1. GROSS INCOME
General: how you characterize tax is important.
Tax code is a means of social policy (e.g.- singles taxed more than married).
Tax is ultimate national power ($1.5 trillion); all other powers flow from it.
No constitutional problem for 70 years; why? Taxing power is critical to government.
Quirk disapproves of IRS imposing tax on salaries less than $30,000. Alternatives are national sales tax or consumption tax.
E. Definition of Income: Income is an undeniable accession to wealth, clearly realized, over which a TP has control.”
F. §63: taxable income defined: gross income minus the deductions by this chapter (other than standard deduction). Rates apply here.
1. 63© Standard deduction
a. $4000 (approximately) for single person
b. $7000 (approximately) for married (joint)
2. §151 personal deduction
a. $2000 for single ($2700 adjusted for inflation); $5000 total combining §§61 and 151; the rest is inflation adjustment (see parenthetical).
3. Rule: combination of standard and personal deductions is threshold of when to file. (standard + personal = filing floor; if below, then don’t file) If you make more than $6400, you must pay taxes.
4. Rate table: 28% for single making $22,100; 7.5% social security on employee, and 7.5% on employer. 8% goes to the state. Total of 51% on 22,100 – very high.
5. the top 20% of the population makes $50K or more and pay 75% of the total amount of income taxes collected.
6. Quirk says this indicates that there is no need to tax people making less than $30,000.
7. In 1939, 1 in 33 people paid income tax. Now, ½ of the population pays income tax. Not a wealth redistribution anymore.
8. Article I, §9 of Constitution forbids a direct tax except in proportion to population (no direct tax on property). SC only had 1/10 of the people in nation, so only had to pay 1/10 of tax. Wealth doesn’t follow population now.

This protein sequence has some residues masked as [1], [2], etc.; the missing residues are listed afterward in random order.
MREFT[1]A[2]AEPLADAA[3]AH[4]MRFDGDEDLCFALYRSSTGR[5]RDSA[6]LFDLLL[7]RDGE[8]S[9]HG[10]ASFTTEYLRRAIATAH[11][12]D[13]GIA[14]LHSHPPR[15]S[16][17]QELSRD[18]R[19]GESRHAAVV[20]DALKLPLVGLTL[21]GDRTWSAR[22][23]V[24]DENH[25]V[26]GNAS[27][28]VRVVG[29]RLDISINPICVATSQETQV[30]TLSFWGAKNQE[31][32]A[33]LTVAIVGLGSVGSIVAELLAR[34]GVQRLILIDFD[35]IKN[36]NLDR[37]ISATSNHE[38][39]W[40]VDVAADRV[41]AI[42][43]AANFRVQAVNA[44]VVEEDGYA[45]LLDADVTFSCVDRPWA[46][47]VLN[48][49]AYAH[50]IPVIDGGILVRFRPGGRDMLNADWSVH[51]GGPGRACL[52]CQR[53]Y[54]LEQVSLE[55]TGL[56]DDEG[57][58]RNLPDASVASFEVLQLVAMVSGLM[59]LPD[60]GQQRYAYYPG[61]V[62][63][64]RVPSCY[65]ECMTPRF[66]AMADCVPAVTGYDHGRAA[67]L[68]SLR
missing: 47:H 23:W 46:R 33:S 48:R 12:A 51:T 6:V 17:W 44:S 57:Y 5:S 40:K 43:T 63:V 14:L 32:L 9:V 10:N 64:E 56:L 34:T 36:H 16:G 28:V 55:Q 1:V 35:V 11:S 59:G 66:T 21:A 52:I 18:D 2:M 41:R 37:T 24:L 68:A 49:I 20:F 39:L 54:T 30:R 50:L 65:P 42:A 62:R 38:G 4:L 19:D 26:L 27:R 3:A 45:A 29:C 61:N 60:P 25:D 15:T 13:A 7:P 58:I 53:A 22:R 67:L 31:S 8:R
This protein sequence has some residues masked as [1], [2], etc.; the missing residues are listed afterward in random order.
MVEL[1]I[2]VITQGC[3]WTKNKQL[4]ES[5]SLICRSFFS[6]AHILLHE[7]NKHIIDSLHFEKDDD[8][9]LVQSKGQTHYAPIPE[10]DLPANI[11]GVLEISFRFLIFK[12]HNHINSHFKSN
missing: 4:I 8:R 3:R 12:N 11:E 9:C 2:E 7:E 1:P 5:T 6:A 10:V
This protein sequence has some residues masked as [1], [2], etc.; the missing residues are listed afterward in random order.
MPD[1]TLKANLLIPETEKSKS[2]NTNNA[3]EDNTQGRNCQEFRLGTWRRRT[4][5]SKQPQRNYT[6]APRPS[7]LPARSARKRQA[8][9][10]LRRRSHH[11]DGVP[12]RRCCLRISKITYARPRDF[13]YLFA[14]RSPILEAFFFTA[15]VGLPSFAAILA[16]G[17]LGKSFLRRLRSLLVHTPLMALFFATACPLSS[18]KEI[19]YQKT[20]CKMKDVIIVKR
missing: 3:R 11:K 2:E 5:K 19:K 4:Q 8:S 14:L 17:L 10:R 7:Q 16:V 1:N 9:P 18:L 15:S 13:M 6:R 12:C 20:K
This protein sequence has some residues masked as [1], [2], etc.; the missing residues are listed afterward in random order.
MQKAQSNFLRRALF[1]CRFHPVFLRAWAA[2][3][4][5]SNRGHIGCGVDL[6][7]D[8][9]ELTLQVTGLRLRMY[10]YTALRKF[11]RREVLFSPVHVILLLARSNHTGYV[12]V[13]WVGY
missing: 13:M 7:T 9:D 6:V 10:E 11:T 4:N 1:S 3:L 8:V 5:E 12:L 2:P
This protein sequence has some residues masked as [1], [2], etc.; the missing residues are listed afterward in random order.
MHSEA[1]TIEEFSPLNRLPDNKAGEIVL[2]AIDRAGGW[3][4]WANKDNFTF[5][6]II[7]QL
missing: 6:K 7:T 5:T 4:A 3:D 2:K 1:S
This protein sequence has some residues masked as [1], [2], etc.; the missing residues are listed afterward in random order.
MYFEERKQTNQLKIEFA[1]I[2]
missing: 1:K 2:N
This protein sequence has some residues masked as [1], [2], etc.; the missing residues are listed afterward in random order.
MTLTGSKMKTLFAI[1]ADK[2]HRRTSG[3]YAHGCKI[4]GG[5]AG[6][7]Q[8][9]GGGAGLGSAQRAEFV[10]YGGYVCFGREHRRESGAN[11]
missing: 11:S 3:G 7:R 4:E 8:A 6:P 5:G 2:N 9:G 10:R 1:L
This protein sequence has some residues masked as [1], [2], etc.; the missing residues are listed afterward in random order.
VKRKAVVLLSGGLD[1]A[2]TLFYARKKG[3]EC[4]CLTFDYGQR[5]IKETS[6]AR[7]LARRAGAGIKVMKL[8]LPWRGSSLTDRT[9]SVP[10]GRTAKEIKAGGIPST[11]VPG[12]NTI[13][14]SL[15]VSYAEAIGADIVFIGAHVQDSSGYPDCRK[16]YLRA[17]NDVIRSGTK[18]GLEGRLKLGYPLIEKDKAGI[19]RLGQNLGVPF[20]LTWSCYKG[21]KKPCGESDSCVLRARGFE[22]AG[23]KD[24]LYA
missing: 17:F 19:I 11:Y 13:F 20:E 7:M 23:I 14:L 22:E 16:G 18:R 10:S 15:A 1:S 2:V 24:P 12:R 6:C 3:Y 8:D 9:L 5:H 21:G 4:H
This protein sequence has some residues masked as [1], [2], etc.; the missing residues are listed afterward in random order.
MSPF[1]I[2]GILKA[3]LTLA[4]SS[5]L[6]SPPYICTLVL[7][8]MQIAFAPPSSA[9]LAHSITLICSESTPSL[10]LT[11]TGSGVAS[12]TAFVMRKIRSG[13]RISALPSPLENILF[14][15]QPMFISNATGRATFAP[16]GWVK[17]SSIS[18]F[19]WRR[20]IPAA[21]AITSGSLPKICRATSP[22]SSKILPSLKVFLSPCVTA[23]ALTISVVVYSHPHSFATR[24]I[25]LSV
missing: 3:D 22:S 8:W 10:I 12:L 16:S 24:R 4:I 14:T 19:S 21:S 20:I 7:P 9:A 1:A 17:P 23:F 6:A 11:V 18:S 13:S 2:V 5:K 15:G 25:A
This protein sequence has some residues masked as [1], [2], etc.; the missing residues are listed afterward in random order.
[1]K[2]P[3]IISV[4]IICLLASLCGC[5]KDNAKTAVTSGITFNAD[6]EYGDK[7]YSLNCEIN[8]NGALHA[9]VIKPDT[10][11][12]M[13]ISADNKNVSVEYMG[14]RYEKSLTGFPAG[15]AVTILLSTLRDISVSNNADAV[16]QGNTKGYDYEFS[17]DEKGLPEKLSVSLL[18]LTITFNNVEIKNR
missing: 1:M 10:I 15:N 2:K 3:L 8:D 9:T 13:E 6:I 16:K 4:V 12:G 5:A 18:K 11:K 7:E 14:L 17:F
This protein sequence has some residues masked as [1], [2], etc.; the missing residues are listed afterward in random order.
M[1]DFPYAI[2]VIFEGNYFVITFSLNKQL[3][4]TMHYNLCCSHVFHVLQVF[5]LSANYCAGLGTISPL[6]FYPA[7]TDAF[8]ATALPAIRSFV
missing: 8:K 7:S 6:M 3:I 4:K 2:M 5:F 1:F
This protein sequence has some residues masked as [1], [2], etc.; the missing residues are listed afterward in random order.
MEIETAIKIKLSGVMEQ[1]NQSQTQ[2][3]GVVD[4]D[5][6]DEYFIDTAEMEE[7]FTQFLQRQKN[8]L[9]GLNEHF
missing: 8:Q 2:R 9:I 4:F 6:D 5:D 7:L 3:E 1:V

a. Pollock: government couldn’t impose income tax because it’s a direct tax.
b. 16th Amendment passed (1913) in reaction to Pollack allowing the government to impose income tax, but still said you can’t impose a tax on wealth or property.
9. Points of lecture:
a. We are heavily taxed country (Quirk hates taxes!)
b. Financial political impasse because of aging population (p55 of Supp); debt bomb goes off around year 2000 (debt is $6 trillion now; in 1970, debt was $380 billion)
c. Only solution was to raise taxes and lower benefits. Need people’s consent though. Social security is a problem that can’t be solved.
d. (Quirk really hates social security).
10. Jefferson – Earth belongs to the living. The new generation shouldn’t have to pay for past’s foolish spending. Have to compromise to get people to pay for another group’s program. Debt casts burden on future generations. Paying $50-60 million an hour in interest.
11. See chart on p9 of Supp. The point i
rates apply here)
a. Standard deductions
b. Personal deductions
4. §151(d) – allowance of deductions for personal exemptions – exemption amount of $2000 ($2700 adjusted for inflation).
H. Value of deduction vs. value of credit
1. Value of deduction – in order to tell how valuable a deduction is, you must know the tax rate (e.g.- $15 million to charity has a 50% rate, so tax on $7.5 million comes out of pocket.
2. Value of credit – saves you dollar for dollar; comes off actual taxes to be paid.
3. See p79 for difference between credit and deductions. Deductions are computed as saving tax that would otherwise be paid.
4. Marginal rate – top rate of each dollar over taxed.
I. Form of receipt: Old Colony Trust Co. v. Commissioner (p66)
1. Facts: employer paid employee’s income taxes pursuant to K for salary + commissions only, not his total income from all sources (that includes employer’s payment of taxes for employee)
2. TP’s arguments are that Commissioner can’t impose a tax on a tax, and, alternatively, that the payment was a gift.
3. Rule: if someone pays your obligation, it is as if you had received the money as income.